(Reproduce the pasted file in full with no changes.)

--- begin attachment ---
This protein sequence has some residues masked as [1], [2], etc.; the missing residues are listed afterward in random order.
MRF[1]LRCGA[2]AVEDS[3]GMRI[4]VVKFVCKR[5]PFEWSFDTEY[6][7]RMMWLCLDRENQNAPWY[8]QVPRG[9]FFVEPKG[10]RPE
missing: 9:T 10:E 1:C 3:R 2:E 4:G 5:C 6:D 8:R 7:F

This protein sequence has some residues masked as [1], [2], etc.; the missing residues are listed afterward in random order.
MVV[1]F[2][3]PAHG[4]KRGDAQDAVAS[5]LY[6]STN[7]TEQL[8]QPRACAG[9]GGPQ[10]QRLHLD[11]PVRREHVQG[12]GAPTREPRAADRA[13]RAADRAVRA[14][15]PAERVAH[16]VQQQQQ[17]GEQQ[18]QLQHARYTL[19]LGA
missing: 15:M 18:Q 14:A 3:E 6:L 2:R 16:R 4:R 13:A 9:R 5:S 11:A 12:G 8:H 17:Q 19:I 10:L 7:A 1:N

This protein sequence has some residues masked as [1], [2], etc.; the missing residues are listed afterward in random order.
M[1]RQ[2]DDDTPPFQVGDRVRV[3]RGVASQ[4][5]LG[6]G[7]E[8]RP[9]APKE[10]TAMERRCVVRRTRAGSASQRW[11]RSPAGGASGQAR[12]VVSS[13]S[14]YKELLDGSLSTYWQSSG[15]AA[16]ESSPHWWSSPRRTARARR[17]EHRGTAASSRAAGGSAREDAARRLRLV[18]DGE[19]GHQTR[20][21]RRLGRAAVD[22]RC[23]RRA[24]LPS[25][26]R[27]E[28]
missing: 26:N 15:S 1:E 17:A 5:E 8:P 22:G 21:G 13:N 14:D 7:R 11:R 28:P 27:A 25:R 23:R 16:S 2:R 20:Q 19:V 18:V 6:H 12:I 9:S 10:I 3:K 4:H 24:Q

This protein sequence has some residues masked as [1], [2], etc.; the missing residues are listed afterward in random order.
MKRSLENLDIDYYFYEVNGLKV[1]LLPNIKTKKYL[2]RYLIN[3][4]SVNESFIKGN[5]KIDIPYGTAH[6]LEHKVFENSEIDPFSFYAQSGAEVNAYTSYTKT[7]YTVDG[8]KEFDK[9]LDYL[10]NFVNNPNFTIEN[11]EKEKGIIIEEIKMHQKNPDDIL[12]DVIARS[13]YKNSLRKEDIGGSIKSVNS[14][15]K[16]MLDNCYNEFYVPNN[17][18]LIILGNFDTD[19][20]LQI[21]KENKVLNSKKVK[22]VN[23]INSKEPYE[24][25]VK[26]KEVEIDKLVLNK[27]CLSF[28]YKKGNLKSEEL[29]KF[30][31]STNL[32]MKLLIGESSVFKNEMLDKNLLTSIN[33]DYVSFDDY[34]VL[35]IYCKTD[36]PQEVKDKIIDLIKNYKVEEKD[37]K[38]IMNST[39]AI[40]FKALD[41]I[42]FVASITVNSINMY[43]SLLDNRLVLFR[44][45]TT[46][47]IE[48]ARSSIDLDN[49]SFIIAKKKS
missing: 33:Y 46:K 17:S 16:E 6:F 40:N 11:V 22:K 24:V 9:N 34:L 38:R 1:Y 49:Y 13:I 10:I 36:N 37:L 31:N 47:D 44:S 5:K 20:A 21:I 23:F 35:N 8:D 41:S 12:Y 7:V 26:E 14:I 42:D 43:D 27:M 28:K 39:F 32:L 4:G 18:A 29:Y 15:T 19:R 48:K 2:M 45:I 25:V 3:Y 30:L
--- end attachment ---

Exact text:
This protein sequence has some residues masked as [1], [2], etc.; the missing residues are listed afterward in random order.
MRF[1]LRCGA[2]AVEDS[3]GMRI[4]VVKFVCKR[5]PFEWSFDTEY[6][7]RMMWLCLDRENQNAPWY[8]QVPRG[9]FFVEPKG[10]RPE
missing: 9:T 10:E 1:C 3:R 2:E 4:G 5:C 6:D 8:R 7:F

This protein sequence has some residues masked as [1], [2], etc.; the missing residues are listed afterward in random order.
MVV[1]F[2][3]PAHG[4]KRGDAQDAVAS[5]LY[6]STN[7]TEQL[8]QPRACAG[9]GGPQ[10]QRLHLD[11]PVRREHVQG[12]GAPTREPRAADRA[13]RAADRAVRA[14][15]PAERVAH[16]VQQQQQ[17]GEQQ[18]QLQHARYTL[19]LGA
missing: 15:M 18:Q 14:A 3:E 6:L 2:R 16:R 4:R 13:A 9:R 5:S 11:A 12:G 8:H 17:Q 19:I 10:L 7:A 1:N

This protein sequence has some residues masked as [1], [2], etc.; the missing residues are listed afterward in random order.
M[1]RQ[2]DDDTPPFQVGDRVRV[3]RGVASQ[4][5]LG[6]G[7]E[8]RP[9]APKE[10]TAMERRCVVRRTRAGSASQRW[11]RSPAGGASGQAR[12]VVSS[13]S[14]YKELLDGSLSTYWQSSG[15]AA[16]ESSPHWWSSPRRTARARR[17]EHRGTAASSRAAGGSAREDAARRLRLV[18]DGE[19]GHQTR[20][21]RRLGRAAVD[22]RC[23]RRA[24]LPS[25][26]R[27]E[28]
missing: 26:N 15:S 1:E 17:A 5:E 8:P 22:G 21:G 13:N 14:D 7:R 11:R 28:P 27:A 25:R 23:R 16:S 2:R 20:Q 19:V 18:V 6:H 12:I 9:S 10:I 3:K 4:H 24:Q

This protein sequence has some residues masked as [1], [2], etc.; the missing residues are listed afterward in random order.
MKRSLENLDIDYYFYEVNGLKV[1]LLPNIKTKKYL[2]RYLIN[3][4]SVNESFIKGN[5]KIDIPYGTAH[6]LEHKVFENSEIDPFSFYAQSGAEVNAYTSYTKT[7]YTVDG[8]KEFDK[9]LDYL[10]NFVNNPNFTIEN[11]EKEKGIIIEEIKMHQKNPDDIL[12]DVIARS[13]YKNSLRKEDIGGSIKSVNS[14][15]K[16]MLDNCYNEFYVPNN[17][18]LIILGNFDTD[19][20]LQI[21]KENKVLNSKKVK[22]VN[23]INSKEPYE[24][25]VK[26]KEVEIDKLVLNK[27]CLSF[28]YKKGNLKSEEL[29]KF[30][31]STNL[32]MKLLIGESSVFKNEMLDKNLLTSIN[33]DYVSFDDY[34]VL[35]IYCKTD[36]PQEVKDKIIDLIKNYKVEEKD[37]K[38]IMNST[39]AI[40]FKALD[41]I[42]FVASITVNSINMY[43]SLLDNRLVLFR[44][45]TT[46][47]IE[48]ARSSIDLDN[49]SFIIAKKKS
missing: 33:Y 46:K 17:S 16:E 6:F 40:N 11:V 22:K 24:V 9:N 34:L 38:R 1:Y 49:Y 13:I 10:I 36:N 37:L 31:N 47:D 44:S 5:K 20:A 21:I 23:F 35:N 8:D 41:S 12:Y 7:V 26:E 14:I 42:D 43:D 27:M 28:K 39:F 32:L 4:G 18:A 29:Y 15:T 19:R 48:K 2:M 45:I 25:V 3:Y 30:L